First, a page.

20th January 2023
I am Marcus and I am from Hong Kong, I and my family have just relocated to the UK 2 months ago, and I have been studying in KESW Year 8 for about a month now.
Lion dance represents good luck and fortune, and was thought to be able to keep ghosts and monsters away. It started more than a thousand years ago, when real lions were first seen in China, It is done in Chinese New Year because it is some kind of celebration, and want it to be fortunate.
The most common Chinese New Year foods in HK are probably sweet rice cakes which means prosperity and turnip cakes which means climbing high, it is a soft and savoury cake made of mostly flour and small bits of turnip and pork. They are usually sold at many Chinese restaurants for us to take home and cook. People also eat dumplings, glutinous rice balls etc. We will also pack a box filled with sweets during New Year, it could just be modern sweets, but some people put traditional sweets such as sweetened coconut slices and lotuses.
Although we have two weeks of holiday at school, it lasts for about a week, from the 28th of the last month when we do cleaning, 30th when we have a reunion dinner, to the 1st to 4th day of the new year when we usually visit many relatives, go to each other’s houses, and receive or give out red pockets. We put up decorations a few days in advance though, including putting up red banners throughout the house on doors and windows, with positive and congratulating words on it. We will also buy flowers such as Chinese Narcissus which is white and yellow, it represents memories with someone and generally good times.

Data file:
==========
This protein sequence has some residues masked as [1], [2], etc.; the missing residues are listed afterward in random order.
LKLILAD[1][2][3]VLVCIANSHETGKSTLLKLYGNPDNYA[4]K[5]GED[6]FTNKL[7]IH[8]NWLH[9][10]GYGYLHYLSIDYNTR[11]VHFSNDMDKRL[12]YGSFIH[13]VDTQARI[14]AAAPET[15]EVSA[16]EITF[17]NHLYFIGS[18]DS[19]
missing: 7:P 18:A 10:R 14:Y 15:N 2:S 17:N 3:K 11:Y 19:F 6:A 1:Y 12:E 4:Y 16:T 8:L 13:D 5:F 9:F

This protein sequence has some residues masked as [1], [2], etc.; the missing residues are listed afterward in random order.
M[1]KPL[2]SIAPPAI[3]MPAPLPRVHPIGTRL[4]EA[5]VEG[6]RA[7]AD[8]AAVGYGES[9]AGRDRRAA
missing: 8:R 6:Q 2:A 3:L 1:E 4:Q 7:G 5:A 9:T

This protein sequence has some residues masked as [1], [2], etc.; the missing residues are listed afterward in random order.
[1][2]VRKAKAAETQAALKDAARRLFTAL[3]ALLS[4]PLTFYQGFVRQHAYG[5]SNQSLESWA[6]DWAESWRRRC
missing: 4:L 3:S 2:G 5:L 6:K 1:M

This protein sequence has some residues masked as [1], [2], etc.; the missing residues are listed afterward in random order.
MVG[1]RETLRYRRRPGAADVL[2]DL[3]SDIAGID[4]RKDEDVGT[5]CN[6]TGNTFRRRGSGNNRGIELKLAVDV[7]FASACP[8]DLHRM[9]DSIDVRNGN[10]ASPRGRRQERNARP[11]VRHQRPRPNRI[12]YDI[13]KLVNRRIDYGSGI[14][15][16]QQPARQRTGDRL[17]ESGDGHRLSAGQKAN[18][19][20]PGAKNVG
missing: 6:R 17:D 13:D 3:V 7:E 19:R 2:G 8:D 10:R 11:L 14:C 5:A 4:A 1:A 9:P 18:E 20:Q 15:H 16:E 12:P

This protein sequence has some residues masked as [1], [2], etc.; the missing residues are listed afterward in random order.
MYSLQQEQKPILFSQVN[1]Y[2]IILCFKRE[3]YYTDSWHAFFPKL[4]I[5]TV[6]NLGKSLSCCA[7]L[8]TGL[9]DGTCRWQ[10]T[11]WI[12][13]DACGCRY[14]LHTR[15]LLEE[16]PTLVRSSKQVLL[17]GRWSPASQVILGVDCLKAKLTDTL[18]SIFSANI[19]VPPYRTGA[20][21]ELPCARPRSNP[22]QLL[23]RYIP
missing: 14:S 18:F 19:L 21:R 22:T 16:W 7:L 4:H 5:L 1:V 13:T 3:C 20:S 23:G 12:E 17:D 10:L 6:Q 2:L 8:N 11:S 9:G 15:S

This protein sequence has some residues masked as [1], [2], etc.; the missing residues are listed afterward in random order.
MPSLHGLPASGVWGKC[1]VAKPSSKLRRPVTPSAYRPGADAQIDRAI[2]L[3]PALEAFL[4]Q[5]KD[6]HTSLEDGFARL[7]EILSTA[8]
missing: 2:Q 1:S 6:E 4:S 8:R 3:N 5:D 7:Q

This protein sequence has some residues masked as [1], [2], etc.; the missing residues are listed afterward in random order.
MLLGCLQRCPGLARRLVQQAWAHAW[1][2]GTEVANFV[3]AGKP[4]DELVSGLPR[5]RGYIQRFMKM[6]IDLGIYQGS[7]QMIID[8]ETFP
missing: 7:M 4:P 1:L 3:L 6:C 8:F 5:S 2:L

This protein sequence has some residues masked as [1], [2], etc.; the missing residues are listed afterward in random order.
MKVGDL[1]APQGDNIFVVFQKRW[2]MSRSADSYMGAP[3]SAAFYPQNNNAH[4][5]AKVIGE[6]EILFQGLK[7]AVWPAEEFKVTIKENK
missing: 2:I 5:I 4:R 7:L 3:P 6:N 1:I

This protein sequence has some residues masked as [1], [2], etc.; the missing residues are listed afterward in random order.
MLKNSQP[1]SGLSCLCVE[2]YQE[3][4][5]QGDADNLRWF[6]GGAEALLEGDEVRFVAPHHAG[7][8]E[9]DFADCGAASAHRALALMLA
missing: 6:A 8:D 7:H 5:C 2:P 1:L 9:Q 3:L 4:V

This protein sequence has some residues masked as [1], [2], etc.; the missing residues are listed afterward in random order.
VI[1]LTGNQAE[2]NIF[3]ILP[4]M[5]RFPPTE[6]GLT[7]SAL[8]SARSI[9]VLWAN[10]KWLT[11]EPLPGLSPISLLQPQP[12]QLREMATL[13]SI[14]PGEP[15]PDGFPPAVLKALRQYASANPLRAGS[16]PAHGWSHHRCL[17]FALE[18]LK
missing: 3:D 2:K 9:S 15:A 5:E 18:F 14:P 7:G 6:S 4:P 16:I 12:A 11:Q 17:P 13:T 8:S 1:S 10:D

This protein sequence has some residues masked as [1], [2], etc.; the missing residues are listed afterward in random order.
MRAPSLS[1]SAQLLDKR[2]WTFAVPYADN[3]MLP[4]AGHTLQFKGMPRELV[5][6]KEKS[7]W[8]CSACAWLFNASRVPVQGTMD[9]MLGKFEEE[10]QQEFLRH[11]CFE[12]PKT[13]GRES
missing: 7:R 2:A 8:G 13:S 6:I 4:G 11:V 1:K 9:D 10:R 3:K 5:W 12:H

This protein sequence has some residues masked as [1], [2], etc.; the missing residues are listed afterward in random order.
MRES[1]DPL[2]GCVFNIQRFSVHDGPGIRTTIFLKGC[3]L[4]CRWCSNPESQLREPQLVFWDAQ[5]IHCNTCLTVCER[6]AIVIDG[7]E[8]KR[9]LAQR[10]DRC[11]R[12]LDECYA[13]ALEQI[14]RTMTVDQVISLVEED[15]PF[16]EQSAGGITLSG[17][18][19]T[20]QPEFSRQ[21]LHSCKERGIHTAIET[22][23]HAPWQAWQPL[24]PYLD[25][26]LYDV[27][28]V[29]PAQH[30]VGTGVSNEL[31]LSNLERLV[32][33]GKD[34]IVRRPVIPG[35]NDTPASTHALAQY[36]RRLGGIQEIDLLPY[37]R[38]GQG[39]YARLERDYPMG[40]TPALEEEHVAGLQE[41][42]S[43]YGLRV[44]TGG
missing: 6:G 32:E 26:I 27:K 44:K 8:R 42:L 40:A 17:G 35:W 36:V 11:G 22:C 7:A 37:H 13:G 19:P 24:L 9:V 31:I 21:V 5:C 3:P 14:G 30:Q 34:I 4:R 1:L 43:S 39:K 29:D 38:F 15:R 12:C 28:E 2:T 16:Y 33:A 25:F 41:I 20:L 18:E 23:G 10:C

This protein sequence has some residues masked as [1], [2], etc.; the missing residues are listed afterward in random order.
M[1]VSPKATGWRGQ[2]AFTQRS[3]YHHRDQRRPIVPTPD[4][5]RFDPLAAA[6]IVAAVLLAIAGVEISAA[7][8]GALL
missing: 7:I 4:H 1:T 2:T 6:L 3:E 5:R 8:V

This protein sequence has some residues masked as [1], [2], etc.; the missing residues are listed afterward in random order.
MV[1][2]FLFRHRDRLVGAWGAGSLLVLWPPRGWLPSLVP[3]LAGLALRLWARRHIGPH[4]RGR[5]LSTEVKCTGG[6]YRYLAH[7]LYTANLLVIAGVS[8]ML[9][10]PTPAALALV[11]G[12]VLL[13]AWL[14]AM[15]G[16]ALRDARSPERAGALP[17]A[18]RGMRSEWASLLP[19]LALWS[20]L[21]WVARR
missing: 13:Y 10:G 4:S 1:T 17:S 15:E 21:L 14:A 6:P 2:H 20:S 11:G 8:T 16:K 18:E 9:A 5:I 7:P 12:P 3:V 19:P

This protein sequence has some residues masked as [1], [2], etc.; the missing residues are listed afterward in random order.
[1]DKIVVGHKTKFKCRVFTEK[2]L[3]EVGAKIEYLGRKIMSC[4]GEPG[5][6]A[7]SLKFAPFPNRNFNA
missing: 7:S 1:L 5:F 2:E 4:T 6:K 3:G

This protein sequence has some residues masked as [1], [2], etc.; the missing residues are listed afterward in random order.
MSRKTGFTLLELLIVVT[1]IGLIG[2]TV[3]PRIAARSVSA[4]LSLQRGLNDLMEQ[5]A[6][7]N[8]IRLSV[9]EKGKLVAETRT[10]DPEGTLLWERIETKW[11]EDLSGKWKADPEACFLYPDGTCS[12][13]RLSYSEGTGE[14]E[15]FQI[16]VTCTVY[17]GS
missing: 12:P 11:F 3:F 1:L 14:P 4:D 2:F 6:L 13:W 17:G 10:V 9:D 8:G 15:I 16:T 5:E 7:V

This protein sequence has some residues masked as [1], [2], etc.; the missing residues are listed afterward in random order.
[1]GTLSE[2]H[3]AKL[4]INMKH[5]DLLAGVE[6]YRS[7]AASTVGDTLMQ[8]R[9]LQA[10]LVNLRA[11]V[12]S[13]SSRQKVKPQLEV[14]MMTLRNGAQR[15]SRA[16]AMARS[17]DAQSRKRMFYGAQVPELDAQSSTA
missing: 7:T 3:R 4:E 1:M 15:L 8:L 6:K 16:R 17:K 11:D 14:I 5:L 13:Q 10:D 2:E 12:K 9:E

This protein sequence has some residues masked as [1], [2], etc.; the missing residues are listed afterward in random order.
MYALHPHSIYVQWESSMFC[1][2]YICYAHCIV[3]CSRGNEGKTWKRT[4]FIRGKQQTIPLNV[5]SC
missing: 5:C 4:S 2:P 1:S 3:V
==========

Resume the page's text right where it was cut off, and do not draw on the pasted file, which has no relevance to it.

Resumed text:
We have just bought some rice flour, so we will cook rice cakes and taro cakes at home. We will also meet our friends from Hong Kong that lives close to us now, and probably put up decorations such as red banners at home.
In my opinion, Chinese New Year is similar with Christmas in the UK, being the most important festival of the year, families enjoy spending time together and meeting up with other relatives.
Thursday 6 October – 10am (13+)
Thursday 26 January – 10am
Thursday 16 March – 10am